Pamela Mordecai is a poet, novelist, critic, teacher, children’s author, anthology editor, and playwright. Her most recent novel, Red Jacket, was shortlisted for the Rogers Writers’ Trust Fiction Prize. Her poems have been shortlisted for the CBC Literary Award for Poetry (2007) and The Bridport Prize (UK, 2008); other awards for her writing include the Institute of Jamaica’s Centenary Medal for Services in the Field of Writing (1980), Jamaica’s first Vic Reid Award for children’s writing (1993 – for Ezra’s Goldfish and Other Storypoems), and Burke Bookstore’s Burla Award (2005) for her contribution to Caribbean literature. In 2013, she was awarded the Institute of Jamaica’s Bronze Musgrave Medal, and in Spring 2014 she was a fellow at the prestigious Yaddo Artists Community in Saratoga Springs, New York. She was born and grew up in Jamaica, completed a PhD at the University of the West Indies, and now lives in Kitchener, Ontario.
Tracey Lindberg is a writer and academic, the first Aboriginal woman in Canada to complete her graduate law degree at Harvard University. The recipient of the Governor General’s Award in 2007 for her dissertation “Critical Indigenous Legal Theory,” which she completed at the University of Saskatchewan, she publishes in areas related to Indigenous law, Indigenous governance, Indigenous women and Indigenous education. Her academic publications include the co-authored Discovering Indigenous Lands: The Doctrine of Discovery in the English Colonies. Her debut novel, Birdie, was selected for the 2016 edition of Canada Reads. A citizen of As’in’i’wa’chi Ni’yaw Nation Rocky Mountain Cree, she hails from the Kelly Lake Cree Nation community, she teaches at the Centre for World Indigenous Knowledge and Research at Athabasca University, and is also Adjunct Professor at the Faculty of Law at the University of Ottawa.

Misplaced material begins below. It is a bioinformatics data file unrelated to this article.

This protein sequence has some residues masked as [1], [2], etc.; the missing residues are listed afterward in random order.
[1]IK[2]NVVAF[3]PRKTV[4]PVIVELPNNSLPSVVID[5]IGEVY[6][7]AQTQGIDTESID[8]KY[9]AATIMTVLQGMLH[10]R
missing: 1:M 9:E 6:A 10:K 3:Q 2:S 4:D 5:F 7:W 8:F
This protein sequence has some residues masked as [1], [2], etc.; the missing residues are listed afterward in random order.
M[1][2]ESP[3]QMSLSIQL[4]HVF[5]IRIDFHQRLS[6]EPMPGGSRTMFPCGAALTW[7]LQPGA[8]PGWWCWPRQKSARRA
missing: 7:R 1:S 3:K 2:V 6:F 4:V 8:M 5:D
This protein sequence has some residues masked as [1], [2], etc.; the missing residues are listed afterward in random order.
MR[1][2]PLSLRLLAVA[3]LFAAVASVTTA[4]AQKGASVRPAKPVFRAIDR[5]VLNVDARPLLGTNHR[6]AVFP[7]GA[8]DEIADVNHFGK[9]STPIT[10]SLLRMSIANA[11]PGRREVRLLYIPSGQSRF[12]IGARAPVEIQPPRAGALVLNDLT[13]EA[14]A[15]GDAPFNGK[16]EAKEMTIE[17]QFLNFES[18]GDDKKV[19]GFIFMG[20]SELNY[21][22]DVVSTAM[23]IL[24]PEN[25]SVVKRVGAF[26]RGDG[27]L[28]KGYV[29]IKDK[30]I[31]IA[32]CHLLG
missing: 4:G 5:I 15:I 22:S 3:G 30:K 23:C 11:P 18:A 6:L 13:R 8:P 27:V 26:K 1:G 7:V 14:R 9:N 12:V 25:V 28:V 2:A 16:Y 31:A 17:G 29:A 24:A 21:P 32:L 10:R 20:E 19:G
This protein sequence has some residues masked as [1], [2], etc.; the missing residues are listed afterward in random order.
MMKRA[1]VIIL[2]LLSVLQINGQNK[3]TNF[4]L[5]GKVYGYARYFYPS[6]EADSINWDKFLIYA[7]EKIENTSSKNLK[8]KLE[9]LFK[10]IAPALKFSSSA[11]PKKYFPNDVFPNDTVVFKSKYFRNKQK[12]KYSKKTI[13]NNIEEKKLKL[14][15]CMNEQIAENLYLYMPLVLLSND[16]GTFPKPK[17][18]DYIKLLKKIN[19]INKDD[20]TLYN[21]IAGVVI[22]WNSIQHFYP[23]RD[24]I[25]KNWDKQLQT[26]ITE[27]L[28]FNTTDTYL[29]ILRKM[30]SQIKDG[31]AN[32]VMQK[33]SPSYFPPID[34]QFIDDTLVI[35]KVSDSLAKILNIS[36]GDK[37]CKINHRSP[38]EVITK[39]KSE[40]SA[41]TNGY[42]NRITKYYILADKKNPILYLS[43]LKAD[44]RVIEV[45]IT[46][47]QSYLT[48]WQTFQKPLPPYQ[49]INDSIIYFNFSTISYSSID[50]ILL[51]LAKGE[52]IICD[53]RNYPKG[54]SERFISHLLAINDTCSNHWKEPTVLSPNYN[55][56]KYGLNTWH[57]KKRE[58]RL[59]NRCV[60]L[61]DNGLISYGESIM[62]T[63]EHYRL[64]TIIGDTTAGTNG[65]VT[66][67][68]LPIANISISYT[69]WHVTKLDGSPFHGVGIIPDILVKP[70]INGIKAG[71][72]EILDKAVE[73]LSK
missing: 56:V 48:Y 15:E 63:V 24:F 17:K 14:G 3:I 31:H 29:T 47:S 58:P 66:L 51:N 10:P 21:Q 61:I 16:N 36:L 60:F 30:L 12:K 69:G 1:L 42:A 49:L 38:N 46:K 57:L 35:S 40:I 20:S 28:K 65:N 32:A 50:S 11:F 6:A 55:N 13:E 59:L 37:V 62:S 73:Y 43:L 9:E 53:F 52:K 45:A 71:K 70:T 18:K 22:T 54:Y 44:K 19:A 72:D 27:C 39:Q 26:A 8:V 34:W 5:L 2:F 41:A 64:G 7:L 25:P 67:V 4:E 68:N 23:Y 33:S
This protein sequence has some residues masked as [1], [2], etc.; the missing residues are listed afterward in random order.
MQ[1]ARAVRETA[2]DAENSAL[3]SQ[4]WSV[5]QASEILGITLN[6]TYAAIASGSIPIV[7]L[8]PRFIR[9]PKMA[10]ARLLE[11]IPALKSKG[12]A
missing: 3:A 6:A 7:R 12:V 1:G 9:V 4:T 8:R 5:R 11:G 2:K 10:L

Liz Howard’s debut poetry collection, Infinite Citizen of the Shaking Tent, won the 2016 Griffin Poetry Prize and was shortlisted for the Governor General’s Award for Poetry. Her chapbook Skullambient was shortlisted for the 2012 bpNichol Chapbook Award. She recently completed an MFA in Creative Writing through the University of Guelph and works as a research officer in cognitive psychology at the University of Toronto.
Lillian Allen is a two-time Canadian Juno award winning recording artist and one of the world’s leading dub poets. Lillian Allen’s albums Conditions Critical and Revolutionary Tea Party feature her groundbreaking, original poetry. Her latest album ANXIETY continues the cutting edge style which made her a Ms Magazine Landmark artist.
In Eekwol’s world, mothering, music and academics are chaotically coordinated into a delicate balance. As a member of the Muskoday First Nation, she holds a lifelong background of Plains Cree Indigenous music and culture, and invites the audience into a space of experimental hip hop unique to her land and place while respecting the origins of hip hop.